9/10/2013 1:50 PM
By Paul Willgoss
I got my annual cardiac check-up letter this week, and as I suspected I’ve been given a new cardiologist. My old one is retiring—and let’s face it, I’m not known for giving cardiologists an easy time!
So new cardiologist, new relationship…
I’m fortunate that with my advocacy roles I know most of the ACHD specialists in the U.K., so I know he’s an expert in us. First hurdle over, the rest plays out like internet dating. At least it can seem that way.
A quick Google showed—yes, he is who I thought he was, and yes, he is an expert in ACHD, working at the ACHD centre nearby.
Then, a lengthier search on Medline—ohhhh, published on exercise and ACHDers, and lead author on a study into the positive effects that structured exercise programmes have on ACHDers' Quality of Life indicators.
I’m beginning to like this...
Appointment date: Checked in the works calendar, it’s a pain but doable, no need to change it.
So strategies for the first real meeting are needed—when I’ve met him before I’ve been an advocate, but this time I’m a patient. Sometimes it is difficult to separate those roles, but for those 30 minutes I have to. This is my check-up, my time to address any worries I have lurking at the back of my head, and to get a measure of their happiness with how my heart is working.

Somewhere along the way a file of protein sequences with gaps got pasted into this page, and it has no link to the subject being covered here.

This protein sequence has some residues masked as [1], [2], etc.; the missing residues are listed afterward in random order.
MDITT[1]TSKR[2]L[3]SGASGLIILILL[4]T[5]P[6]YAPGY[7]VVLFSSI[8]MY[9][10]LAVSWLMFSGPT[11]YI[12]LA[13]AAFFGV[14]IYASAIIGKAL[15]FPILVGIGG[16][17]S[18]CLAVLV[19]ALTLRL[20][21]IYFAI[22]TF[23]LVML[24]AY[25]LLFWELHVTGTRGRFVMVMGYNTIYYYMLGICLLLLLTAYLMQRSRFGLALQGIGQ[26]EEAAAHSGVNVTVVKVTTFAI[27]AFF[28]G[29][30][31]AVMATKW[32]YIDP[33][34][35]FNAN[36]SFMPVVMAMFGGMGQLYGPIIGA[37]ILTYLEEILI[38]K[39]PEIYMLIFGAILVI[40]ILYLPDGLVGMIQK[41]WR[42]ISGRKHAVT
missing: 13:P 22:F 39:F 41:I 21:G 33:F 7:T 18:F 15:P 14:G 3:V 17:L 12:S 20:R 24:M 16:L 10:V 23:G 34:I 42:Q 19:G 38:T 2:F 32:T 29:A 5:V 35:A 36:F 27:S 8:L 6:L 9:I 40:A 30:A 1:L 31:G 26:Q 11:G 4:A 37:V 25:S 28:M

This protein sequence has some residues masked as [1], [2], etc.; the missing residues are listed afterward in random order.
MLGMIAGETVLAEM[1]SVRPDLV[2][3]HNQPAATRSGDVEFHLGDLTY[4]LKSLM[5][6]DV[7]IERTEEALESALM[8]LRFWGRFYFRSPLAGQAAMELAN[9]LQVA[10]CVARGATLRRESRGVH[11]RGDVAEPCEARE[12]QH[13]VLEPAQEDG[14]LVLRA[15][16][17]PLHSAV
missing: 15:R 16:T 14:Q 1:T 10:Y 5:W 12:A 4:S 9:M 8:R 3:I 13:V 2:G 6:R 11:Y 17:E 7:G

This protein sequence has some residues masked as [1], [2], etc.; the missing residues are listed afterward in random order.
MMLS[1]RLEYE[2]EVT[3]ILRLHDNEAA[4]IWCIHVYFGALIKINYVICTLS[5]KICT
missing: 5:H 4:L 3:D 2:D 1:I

And then it’s on to the important questions, like what to wear. I have a tradition of wearing my most cherished “completed a run” t-shirt of the year; however, as much as I love my 100-mile run t-shirt it’s not the easiest one to read over a set of medical notes. So maybe I’ll go with the 30-mile Ultra one, which very simply, in inch-high letters, reads “OMM 30 Mile Intro to Ultra.” That could be the one!
The serious point—and occasionally I do make them—is this: I know I’m lucky as an advocate to know these doctors well (most of us don’t), so check they have the appropriate specialism, or are training to be a specialist (with suitable experts mentoring and training them). Have a look if they have any research interests—it may be a pleasant surprise! Plus, make sure the date works for you, and wear something nice.
I might just skip the flowers, though!
Marathon runner, GUCH (Grown Up with Congenital Heart Disease), long-distance hiker, charity trustee, patient advocate and whisky lover—Paul Willgoss is all of these and more. A member of the Most Honourable Order of the British Empire, his efforts both in front and behind the scenes for those with congenital heart defects have been recognized at the highest levels in his native U.K.
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